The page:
Tibet, Xinziang & Mongolia vvere conquered by the Manchus, vvhom the |Chinese alvvays considered as foreigners. Mongolia got its independence the Nationalist Chinese overthrevv the Manchus. Tibet & Xinziang failed to do so. May be they vvill someday, as Mao said vvhat is hundred years in the life of a nation. Meanvvhile India and China vvill fight to retain borders that foreigners they did not like had created. Strange!


by: jonathan huang from: canada
June 09, 2014 10:19 AM
the truth is British invaded Tibet. In the nineteenth century, the British conquered Burma and Sikkim, occupying the whole southern flank of Tibet.
The expedition fought its way to Gyantse and eventually reached Lhasa, the capital of Tibet, in August 1904. The Dalai Lama had fled to safety, first in Mongolia and later in China, but thousands of Tibetans armed with antiquated muzzle-loaders and swords had been mown down by modern rifles and Maxim machine guns while attempting to block the British advance. At Lhasa, the Commission forced remaining low-level Tibetan officials to sign the Great Britain and Tibet Convention (1904), before withdrawing to Sikkim in September, with the understanding the Chinese government would not permit any other country to interfere with the administration of Tibet.-----wikipedia

You can see, the conflict between India and china actually was created by British which established the illegal McMahon line by force. Interesting that from here we can see that Tibet belonged to China long time ago. The amban later publicly repudiated the treaty, while Britain announced that it still accepted Chinese claims of authority over Tibet. Acting Viceroy Lord Ampthill reduced the indemnity by two-thirds and considerably eased the terms in other ways. The provisions of this 1904 treaty were revised in the Anglo-Chinese Convention of 1906.[41] The British, for a fee from the Qing court, also agreed "not to annex Tibetan territory or to interfere in the administration of Tibet", while China engaged "not to permit any other foreign state to interfere with the territory or internal administration of Tibet".[42][43][44]-----wikipedia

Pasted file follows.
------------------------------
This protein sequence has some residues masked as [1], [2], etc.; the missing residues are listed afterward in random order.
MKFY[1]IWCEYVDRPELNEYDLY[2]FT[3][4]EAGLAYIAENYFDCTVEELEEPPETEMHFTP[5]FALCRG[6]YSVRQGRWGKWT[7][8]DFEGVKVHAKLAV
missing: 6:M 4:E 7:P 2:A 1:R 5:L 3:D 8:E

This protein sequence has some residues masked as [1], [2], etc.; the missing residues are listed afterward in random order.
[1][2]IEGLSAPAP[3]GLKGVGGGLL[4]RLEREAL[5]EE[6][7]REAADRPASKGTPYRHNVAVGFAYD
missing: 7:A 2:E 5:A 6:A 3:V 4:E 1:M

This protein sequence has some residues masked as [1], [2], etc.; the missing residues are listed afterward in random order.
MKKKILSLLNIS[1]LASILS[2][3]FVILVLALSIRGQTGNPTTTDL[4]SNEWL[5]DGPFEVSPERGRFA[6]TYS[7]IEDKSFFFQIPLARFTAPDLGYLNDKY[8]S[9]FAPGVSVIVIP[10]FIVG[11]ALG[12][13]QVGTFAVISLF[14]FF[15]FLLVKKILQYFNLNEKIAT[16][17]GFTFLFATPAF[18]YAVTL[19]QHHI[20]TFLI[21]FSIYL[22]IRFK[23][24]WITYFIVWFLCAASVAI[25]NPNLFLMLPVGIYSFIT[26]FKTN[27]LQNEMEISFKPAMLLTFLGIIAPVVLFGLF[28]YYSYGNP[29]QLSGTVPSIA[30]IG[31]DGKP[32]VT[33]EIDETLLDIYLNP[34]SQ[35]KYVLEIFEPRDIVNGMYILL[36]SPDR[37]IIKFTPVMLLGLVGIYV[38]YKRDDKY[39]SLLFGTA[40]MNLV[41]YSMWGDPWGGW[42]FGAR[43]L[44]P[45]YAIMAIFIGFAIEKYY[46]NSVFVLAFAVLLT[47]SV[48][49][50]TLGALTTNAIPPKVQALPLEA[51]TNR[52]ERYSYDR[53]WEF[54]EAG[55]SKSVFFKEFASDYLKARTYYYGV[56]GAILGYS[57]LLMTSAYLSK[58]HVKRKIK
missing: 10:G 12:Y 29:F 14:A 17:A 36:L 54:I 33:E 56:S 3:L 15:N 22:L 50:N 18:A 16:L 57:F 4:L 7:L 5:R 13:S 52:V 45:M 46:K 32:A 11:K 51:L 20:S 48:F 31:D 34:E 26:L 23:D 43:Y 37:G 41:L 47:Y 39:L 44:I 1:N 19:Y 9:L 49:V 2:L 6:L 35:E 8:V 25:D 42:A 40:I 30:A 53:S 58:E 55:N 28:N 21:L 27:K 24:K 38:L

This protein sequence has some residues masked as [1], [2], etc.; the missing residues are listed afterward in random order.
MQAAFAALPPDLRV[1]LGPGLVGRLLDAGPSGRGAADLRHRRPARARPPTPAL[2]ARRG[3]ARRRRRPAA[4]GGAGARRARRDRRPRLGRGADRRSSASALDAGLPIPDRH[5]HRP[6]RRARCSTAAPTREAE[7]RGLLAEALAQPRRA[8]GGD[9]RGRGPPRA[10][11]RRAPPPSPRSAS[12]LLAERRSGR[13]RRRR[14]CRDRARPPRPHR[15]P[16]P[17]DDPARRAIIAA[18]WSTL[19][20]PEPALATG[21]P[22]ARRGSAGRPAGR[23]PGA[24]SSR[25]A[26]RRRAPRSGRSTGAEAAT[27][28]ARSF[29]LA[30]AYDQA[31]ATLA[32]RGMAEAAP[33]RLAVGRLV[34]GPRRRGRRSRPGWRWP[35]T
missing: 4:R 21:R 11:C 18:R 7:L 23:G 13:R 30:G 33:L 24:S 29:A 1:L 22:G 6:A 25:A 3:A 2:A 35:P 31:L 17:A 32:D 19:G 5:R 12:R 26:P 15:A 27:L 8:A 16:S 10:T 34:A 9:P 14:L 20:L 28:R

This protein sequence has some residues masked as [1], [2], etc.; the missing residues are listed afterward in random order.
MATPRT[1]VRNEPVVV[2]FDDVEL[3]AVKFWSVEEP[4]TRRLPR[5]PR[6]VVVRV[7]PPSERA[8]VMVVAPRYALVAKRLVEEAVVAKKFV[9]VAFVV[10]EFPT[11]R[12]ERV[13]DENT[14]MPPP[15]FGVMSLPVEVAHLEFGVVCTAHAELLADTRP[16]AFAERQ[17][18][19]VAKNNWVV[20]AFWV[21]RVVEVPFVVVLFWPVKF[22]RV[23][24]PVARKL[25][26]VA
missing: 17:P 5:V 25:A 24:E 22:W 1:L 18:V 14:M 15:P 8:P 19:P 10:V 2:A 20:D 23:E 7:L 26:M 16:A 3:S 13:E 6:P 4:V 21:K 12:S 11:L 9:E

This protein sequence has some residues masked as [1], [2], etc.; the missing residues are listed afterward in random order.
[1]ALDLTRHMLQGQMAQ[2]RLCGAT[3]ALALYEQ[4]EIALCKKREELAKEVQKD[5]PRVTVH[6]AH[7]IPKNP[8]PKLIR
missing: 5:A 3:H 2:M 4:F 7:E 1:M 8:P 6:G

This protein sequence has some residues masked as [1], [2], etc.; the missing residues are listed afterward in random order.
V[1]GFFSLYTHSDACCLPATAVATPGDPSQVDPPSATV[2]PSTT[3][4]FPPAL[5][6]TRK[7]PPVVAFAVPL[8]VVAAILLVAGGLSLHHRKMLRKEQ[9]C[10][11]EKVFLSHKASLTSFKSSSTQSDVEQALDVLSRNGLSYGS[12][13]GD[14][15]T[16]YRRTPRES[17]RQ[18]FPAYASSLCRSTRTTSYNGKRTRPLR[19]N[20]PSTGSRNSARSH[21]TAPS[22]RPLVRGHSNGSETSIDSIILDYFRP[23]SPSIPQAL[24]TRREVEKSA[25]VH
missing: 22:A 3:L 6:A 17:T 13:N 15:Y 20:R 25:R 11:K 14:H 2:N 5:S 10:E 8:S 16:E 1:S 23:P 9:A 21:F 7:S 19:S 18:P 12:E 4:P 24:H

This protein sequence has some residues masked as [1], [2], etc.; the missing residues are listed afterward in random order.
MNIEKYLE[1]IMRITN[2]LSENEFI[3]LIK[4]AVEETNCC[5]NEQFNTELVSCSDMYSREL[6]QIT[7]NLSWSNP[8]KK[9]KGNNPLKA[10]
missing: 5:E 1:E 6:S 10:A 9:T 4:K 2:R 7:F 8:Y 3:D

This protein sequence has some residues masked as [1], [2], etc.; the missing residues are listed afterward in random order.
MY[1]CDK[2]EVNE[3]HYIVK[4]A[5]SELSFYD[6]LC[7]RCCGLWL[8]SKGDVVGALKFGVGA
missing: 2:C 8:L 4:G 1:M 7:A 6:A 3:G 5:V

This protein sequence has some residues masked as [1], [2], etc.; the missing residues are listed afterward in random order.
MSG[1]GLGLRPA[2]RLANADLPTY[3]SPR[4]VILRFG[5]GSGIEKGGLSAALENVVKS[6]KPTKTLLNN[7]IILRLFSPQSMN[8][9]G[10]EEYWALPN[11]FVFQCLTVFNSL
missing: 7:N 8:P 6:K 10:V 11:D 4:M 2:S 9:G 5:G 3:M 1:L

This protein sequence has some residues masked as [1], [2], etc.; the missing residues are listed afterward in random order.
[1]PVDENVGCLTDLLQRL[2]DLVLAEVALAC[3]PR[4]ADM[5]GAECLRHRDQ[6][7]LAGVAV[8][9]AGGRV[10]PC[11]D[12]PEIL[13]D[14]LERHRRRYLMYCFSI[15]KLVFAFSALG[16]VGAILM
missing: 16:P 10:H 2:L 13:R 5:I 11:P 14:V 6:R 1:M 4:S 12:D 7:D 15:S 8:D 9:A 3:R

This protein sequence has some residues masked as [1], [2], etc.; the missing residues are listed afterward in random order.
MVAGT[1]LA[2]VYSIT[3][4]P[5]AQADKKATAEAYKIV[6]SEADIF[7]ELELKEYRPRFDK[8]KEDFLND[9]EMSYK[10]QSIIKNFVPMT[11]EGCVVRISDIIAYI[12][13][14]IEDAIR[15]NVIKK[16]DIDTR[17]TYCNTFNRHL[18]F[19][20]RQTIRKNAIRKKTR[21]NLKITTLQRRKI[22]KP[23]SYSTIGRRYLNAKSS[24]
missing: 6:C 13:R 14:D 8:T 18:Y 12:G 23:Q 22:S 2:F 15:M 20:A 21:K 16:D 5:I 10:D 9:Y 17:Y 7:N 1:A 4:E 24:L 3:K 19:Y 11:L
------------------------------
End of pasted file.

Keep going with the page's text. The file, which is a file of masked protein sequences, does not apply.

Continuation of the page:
by: Anonymous
June 09, 2014 10:14 AM
India one economy sustainable and t impose justice environmental


by: NG from: Canada
June 09, 2014 3:49 AM
In 1950s-1960s, it is Indian army that moved north too far into China territory aggressively, relying on support from both Soviet Union and US, and ignoring China's warning. So China-Indian war happened in 1962, China won, but backed up 20 km from the border to try to have dialogue and negotiation with Indian. The 1962 war is mainly due to Indian aggressive so called "move forward and northbound" .

In 1980s, Indian army shoot one Chinese soldier and killed him, which almost cause second China-Indian war, fortunately Indian apologized and this incident subsided. China's focus is to develop its economy peacefully instead of conflict and war.

"Incidents involving alleged incursions by Chinese troops into what New Delhi says is its territory, have raised tensions in the past year". This comment from VOA is wrong and the reporter didn't do research at all before this prejudice.


by: Nigeshabi from: Canada
June 09, 2014 3:31 AM
China is a good business partner equally treating all types of peoples, and most of countries like to do business with China, it is one of the reasons why China trade with the World developed so quickly in the past 30 years. Chinese are credible and open to the world for win-win business at the price of hurting China's own environment. China is improving its environment and reduce pollution now, but it is hard, at least China didn't invade and colonize other countries like Japan has done in the past 100-200 years.

Peaceful and equal win-win business is essential for fast development, China is a good example although there are also some problems as a big developing country. .



by: Hovhannes from: Montevideo
June 08, 2014 5:06 PM
India would be better off opening up its economy, privatizing its huge and bureaucratic state monopolies, selling its state companies to private investors (local or foreign), rooting out state inefficiency, laying off needless public servants. China is undependable, it's not a reliable business partner.